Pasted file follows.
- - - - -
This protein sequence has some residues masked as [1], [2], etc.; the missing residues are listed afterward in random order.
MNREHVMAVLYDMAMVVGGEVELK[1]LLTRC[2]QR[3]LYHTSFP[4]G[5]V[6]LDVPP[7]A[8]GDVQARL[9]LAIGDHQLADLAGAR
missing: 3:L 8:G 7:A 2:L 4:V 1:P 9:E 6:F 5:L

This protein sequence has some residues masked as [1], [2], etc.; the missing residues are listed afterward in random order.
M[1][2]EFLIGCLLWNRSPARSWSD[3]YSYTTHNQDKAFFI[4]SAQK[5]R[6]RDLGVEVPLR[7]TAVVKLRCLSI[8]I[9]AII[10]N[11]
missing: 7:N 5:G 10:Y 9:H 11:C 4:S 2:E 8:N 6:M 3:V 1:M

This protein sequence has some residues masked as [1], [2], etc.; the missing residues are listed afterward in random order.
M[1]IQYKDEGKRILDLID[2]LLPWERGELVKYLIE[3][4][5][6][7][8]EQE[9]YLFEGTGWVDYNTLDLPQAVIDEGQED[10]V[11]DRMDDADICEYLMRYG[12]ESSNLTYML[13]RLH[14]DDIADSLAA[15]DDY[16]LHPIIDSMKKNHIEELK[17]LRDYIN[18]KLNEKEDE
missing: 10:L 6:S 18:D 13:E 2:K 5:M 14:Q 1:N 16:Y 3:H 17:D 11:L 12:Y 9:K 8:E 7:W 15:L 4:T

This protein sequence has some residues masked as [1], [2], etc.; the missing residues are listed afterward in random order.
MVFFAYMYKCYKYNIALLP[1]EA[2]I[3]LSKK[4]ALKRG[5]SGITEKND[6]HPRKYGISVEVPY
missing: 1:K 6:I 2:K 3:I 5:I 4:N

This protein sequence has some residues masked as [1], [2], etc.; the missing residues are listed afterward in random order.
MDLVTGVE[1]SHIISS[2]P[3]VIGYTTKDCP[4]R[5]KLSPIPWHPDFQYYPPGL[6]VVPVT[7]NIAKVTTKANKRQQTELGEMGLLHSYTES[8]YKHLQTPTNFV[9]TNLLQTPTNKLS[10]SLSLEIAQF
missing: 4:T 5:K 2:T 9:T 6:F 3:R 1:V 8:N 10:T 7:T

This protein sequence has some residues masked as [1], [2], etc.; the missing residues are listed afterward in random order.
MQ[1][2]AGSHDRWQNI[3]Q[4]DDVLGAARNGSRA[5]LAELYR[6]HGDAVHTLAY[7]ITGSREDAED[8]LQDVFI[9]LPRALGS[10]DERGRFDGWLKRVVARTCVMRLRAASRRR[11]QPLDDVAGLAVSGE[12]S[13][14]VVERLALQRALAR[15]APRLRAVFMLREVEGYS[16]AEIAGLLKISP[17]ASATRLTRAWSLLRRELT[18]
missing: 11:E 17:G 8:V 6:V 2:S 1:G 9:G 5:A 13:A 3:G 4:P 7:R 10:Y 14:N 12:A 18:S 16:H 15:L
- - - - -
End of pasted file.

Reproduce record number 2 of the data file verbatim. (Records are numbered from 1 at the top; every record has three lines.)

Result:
This protein sequence has some residues masked as [1], [2], etc.; the missing residues are listed afterward in random order.
M[1][2]EFLIGCLLWNRSPARSWSD[3]YSYTTHNQDKAFFI[4]SAQK[5]R[6]RDLGVEVPLR[7]TAVVKLRCLSI[8]I[9]AII[10]N[11]
missing: 7:N 5:G 10:Y 9:H 11:C 4:S 2:E 8:N 6:M 3:V 1:M